[0272] The methods are suitable for encapsulating a wide variety of cells including mesenchymal stem cells, immune cells such as T cells (including CAR T cells) and B cells, as well as cells used for tissue repair or regeneration such as pancreatic β cells. Clinical applications include cell therapy, controlled drug release, tissue regeneration and immune-isolation of therapeutic cells.

[0273] For example, earlier methods were used to process pancreatic β cells. After the capsules are formed, they are then collected and then washed with HEPES buffer (NaCl 15.428 g, KCl 0.70 g, MgCl 2 -6H 2 0 0.488 g, 50 ml of HEPES (1 M) buffer solution (Gibco, Life Technologies, California, USA) in 2 liters of deionized water) four times. The alginate capsules are left overnight at 4 °C. The capsules are then washed two times in 0.8% saline and kept at 4 °C until use. To solubilize alginates, SLG20 (NovaMatrix, Sandvika, Norway, cat. # 4202006) was dissolved at 1.4% weight to volume in 0.8% saline. TMTD alginate was initially dissolved at 5% weight to volume in 0.8% saline and then blended with 3% weight to volume SLG100 (also dissolved in 0.8% saline) at a volume ratio of 80% TMTD alginate to 20% SLG100. 0.5-mm spheres were generated with a 25G blunt needle, a voltage of 5 kV and a 200 μΐ/min flow rate. For formation of 1.5-mm spheres, an 18- gauge blunt-tipped needle was used with a voltage of 5-7 kV. Immediately before encapsulation, the cultured SC-β clusters were centrifuged at 1,400 r.p.m. for 1 min and washed with calcium-free Krebs-Henseleit (KH) Buffer (4.7 mM KCl, 25 mM HEPES, 1.2 mM KH 2 P0 4 , 1.2 mM MgS0 4 x 7H 2 0, 135 mM NaCl, pH ~ 7.4, -290 mOsm). After washing, SC-β cells were centrifuged again and all of the supernatant was aspirated. The SC-β pellet was then resuspended in the SLG20 or TMTD alginate solutions at cluster densities of 1,000, 250, and 100 clusters per 0.5 ml alginate solution. Spheres were crosslinked using a BaCl 2 gelling solution, and their sizes were controlled as described above. Immediately after cross-linking, the encapsulated SC-β clusters were washed four times with 50 ml of CMRLM medium and cultured overnight in a spinner flask at 37 °C before transplantation. This method was characterized by an inevitable loss of SC-β clusters during the encapsulation process. The methods described herein effectively and consistently yield encapsulated cells at high throughput/scale in a reliable one step electrospray emission process.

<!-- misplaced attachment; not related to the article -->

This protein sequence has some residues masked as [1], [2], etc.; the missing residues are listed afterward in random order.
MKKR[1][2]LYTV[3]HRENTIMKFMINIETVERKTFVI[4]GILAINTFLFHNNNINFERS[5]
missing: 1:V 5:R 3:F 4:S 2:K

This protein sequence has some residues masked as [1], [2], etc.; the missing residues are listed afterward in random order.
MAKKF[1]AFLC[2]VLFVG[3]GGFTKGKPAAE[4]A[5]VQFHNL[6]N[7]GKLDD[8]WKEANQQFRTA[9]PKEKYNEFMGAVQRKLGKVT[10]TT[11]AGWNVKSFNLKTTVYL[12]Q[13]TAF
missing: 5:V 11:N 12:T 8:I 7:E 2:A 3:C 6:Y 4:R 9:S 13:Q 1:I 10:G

[0274] Characterizing The Effect Of Ambient Conditions For